Southern California Law Review, Vol. 55, No. 1 (November 1981), pp. 1-64


Entry into and competition within professions and many industries is commonly restricted by private regulation among competitors. These restrictions are often effectuated, without direct government participation, through rules, procedures, or standards established by trade or professional organizations. Sometimes, however, the restrictions are made through less formalized concerted decisionmaking procedures by persons potentially in competition with new entrants. Such privately imposed restraints on competition have recently been the focus of an increasing number of private treble damages actions under section 1 of the Sherman Act. In these cases, the plaintiffs have alleged that the defendants were engaged in illegal boycotts, and that the defendants had no valid antitrust defense. The resolution of these cases by the appellate courts suggests the existence of substantial confusion concerning the application of antitrust boycott law as developed by the Supreme Court. This confusion has engendered protracted litigation. The ambiguity with respect to antitrust boycott law has been underscored by several recent nonboycott Sherman Act decisions by the Court.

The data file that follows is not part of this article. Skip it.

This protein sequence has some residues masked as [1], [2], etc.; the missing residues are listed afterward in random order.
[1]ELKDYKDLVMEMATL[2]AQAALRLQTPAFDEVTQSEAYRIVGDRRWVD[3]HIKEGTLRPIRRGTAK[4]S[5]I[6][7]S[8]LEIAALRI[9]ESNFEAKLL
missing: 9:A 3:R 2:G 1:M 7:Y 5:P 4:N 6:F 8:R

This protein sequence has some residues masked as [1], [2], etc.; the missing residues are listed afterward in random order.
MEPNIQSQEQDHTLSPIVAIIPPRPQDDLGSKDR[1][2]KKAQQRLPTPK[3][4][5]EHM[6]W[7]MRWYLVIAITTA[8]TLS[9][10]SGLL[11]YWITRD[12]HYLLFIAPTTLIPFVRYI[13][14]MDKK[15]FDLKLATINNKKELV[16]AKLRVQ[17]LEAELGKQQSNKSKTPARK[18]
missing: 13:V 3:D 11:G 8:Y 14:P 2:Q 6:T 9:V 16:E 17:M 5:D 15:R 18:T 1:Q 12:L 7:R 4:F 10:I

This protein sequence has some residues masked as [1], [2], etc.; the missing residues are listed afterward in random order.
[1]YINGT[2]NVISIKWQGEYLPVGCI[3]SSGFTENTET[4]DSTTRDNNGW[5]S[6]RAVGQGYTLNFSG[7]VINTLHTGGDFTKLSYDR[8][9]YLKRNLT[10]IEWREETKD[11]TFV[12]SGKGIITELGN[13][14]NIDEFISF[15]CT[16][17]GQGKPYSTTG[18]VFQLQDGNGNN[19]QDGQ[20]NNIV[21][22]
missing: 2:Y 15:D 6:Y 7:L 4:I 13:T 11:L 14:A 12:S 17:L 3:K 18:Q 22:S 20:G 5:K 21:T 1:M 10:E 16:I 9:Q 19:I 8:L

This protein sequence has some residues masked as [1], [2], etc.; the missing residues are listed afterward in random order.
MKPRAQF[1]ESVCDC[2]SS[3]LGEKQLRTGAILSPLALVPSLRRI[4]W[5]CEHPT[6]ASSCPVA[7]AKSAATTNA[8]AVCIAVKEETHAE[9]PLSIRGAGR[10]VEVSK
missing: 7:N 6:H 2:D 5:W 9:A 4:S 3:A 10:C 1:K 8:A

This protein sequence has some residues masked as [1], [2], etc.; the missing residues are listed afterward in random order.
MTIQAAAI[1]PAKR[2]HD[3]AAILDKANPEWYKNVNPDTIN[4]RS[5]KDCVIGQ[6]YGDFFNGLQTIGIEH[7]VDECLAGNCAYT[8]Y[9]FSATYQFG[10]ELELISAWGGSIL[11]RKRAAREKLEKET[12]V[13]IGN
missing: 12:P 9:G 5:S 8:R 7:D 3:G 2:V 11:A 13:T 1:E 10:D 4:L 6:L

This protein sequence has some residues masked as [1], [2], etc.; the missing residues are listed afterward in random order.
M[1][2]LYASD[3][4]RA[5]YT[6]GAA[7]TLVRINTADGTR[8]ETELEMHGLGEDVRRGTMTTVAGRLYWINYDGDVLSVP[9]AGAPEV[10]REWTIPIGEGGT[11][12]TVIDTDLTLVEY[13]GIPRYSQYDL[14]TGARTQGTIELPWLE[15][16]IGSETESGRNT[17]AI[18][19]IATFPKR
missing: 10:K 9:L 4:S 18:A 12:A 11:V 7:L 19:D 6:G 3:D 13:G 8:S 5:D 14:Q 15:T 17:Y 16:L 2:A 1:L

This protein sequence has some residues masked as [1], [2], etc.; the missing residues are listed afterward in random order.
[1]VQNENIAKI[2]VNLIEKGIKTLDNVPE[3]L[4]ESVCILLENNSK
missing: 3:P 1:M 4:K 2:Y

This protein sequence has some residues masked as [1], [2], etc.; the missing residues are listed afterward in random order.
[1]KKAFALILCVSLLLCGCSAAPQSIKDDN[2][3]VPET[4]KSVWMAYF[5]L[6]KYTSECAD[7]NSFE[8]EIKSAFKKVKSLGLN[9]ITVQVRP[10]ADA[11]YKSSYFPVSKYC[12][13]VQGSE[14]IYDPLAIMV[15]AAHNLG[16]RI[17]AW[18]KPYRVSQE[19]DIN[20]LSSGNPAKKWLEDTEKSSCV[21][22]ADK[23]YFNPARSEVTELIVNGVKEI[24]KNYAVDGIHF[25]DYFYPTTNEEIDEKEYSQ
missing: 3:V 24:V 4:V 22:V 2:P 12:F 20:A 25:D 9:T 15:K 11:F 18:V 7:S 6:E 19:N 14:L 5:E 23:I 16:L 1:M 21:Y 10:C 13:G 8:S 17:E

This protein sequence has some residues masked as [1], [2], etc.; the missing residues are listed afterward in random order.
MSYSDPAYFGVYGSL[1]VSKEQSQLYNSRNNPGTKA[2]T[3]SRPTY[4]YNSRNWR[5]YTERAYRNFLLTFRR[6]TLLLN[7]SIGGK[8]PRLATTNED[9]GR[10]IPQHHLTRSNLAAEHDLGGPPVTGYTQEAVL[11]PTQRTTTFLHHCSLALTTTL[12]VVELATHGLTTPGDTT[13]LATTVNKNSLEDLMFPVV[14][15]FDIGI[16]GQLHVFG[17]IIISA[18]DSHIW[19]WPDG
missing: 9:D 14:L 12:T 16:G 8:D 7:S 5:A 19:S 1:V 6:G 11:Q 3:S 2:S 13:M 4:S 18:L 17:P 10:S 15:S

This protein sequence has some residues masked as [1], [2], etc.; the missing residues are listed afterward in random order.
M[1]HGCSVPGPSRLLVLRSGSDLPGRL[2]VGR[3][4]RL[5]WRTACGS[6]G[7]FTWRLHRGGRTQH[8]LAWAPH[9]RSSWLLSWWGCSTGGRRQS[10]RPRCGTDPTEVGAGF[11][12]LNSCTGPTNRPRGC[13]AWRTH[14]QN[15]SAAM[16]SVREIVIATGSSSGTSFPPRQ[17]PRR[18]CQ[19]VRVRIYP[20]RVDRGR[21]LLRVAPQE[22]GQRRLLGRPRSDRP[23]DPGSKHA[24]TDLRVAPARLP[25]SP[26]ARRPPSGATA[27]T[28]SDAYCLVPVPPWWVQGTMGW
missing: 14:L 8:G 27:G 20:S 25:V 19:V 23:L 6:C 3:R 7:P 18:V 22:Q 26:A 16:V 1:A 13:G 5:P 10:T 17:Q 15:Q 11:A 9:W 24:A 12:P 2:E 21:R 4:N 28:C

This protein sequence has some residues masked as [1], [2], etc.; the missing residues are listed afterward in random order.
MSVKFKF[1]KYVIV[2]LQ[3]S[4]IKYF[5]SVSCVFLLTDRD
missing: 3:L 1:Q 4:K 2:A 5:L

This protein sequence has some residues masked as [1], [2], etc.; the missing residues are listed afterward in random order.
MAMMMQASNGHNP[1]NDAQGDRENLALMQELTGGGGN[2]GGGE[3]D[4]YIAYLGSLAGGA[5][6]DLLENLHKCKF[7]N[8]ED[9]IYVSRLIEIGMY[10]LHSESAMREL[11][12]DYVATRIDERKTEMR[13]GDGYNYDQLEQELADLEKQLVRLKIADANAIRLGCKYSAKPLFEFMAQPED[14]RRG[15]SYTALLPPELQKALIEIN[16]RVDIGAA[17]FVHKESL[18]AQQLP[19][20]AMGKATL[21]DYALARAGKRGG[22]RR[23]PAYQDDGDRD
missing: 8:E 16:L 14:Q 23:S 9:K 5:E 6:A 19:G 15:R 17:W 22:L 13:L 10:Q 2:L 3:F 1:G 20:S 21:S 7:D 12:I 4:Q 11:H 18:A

This Article first identifies the apparent sources of disagreement among the courts concerning the rules and elements of boycott law, particularly when applied to industry or professional self-regulation conducted for arguably non-anticompetitive purposes. Next, the Article discusses the rationale employed by the Supreme Court in boycott decisions and the attempted application of this rationale in a number of representative lower court decisions. Finally, this Article suggests that, contrary to some recent writing on the subject, the doctrine of per se illegality, when appropriately invoked, has remained essentially unchanged. Therefore, lower courts should apply the per se doctrine to various forms of private regulatory activity undertaken without governmental approval.